in the outlying communities. Stu-
dent ages range from 16-84.
For Further information about-
GED testing, contact Johnson, or
Gwen Keys, at 342-0140, or Jim
Norton at 342-0100.


Your Hometown Newspaper
Monticello News
Keeping You Informed
Of Our
Growing Community

*


Alabama, Hank Wiliams, Jr. and the
Allman Brothers.
Jolson is a gifted guitar player and
an exciting performer.
The band's forte, described as
Swamp Music, combines blues, soul
and rhythm, with traditional country
sounds.
Band members have performed
with numerous country greats and
continue to be in demand in Nash-
ville and around the country.
For additional information, con-
tact the Opera House at 997-4242.
Reservations are not required.

Federal ATF (Division of Alco- -
hol, Tobacco and Firearms) agents
assisted deputies in the operation.
"The cooperation from the men
and agencies of both agencies is
appreciated and the Sheriff said
that this will not be the last joint ef-
forts involving these agencies,"
Smith reported.
"Sheriff Hobbs intends to bring
all his resources to bear on the ille-
gal drug trade in Jefferson County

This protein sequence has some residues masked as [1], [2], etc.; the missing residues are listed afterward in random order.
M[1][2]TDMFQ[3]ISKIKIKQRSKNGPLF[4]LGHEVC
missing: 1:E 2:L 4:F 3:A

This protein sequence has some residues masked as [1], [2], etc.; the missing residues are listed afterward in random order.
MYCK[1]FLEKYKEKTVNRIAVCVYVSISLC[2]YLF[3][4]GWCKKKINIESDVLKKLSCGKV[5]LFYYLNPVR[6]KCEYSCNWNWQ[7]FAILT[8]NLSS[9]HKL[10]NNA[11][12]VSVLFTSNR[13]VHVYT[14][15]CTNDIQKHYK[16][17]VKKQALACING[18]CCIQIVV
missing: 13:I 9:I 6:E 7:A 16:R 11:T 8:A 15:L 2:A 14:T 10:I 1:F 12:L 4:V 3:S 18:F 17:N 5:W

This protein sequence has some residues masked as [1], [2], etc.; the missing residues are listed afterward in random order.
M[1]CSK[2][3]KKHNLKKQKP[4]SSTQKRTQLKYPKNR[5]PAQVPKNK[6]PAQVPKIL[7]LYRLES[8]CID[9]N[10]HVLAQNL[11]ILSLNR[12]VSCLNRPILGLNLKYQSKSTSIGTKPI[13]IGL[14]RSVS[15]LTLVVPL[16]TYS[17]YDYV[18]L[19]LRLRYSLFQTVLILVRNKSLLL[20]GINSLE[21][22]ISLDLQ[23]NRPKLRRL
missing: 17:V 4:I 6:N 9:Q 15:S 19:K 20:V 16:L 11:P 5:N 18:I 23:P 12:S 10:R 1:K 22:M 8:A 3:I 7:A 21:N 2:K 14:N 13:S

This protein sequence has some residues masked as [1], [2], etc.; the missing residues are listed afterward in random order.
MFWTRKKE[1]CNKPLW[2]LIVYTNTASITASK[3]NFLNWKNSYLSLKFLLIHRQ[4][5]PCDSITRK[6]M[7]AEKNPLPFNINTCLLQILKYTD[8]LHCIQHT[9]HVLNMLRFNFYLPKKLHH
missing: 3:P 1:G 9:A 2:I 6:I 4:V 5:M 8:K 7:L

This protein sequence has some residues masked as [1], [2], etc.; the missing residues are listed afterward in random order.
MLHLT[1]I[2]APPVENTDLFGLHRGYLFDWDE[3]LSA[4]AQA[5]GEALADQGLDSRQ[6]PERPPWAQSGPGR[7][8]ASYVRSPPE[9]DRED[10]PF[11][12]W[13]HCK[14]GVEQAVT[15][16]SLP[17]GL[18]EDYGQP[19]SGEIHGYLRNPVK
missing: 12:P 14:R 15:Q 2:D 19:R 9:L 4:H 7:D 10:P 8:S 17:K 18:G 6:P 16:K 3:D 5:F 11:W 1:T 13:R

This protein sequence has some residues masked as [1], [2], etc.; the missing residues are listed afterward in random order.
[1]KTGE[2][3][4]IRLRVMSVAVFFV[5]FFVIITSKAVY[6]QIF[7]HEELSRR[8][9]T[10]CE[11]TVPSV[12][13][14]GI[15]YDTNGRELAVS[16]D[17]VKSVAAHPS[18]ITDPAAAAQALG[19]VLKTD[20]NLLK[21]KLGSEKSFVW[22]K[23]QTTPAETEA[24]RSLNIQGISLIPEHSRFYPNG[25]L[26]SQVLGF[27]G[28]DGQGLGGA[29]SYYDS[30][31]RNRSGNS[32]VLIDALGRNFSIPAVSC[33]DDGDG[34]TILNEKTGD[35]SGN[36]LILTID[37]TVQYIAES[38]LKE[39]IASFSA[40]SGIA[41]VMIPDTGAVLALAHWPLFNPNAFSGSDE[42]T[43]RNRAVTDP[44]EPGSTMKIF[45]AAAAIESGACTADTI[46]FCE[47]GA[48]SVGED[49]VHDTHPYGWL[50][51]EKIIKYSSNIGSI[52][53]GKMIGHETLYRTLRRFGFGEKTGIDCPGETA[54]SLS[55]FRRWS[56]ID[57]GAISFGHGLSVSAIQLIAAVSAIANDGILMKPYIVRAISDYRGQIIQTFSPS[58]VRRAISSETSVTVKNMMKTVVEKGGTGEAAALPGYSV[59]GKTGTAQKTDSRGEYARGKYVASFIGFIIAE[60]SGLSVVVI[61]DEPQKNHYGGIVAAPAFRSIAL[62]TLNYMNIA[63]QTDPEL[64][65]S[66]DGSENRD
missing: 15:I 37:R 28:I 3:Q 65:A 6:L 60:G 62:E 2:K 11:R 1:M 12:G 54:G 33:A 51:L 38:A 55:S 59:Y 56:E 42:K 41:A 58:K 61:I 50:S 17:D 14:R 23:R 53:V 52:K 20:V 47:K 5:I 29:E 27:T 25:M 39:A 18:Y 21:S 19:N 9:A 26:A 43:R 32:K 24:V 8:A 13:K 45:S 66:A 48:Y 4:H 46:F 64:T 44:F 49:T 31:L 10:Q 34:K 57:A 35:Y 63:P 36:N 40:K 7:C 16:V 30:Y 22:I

in the coming months," he added. .
"This operation was only the first
in a number of such operations,",
said Smith.
"The Sheriff has a message for
dope dealers, 'The Jefferson
County Sheriffs Office has a zero
tolerance level for illegal drug ac-
tivity here, we will be seeing you
soon if you make your living in
that trade."

Disaster Services
Volunteers Needed
Become a trained American Red
Cross Disaster Services Volunteer.
Contact the Capital Area Chapter
of the American Red Cross at
878-6080 or visit our web site at
www.tallytown.com/redcross.


+
American
Red Cross


THE JEFFERSON COUNTY
TAX COLLECTOR
WILL OPEN THE 2005 TAX ROLL
FOR COLLECTION OF PROPERTY TAXES
November 14, 2004




November 14th through December
13th..... ....................... 4% Discount

December 14th through December
31st...............................3% Discount



Ja n ua ry ........................................................................ .........
2% Discount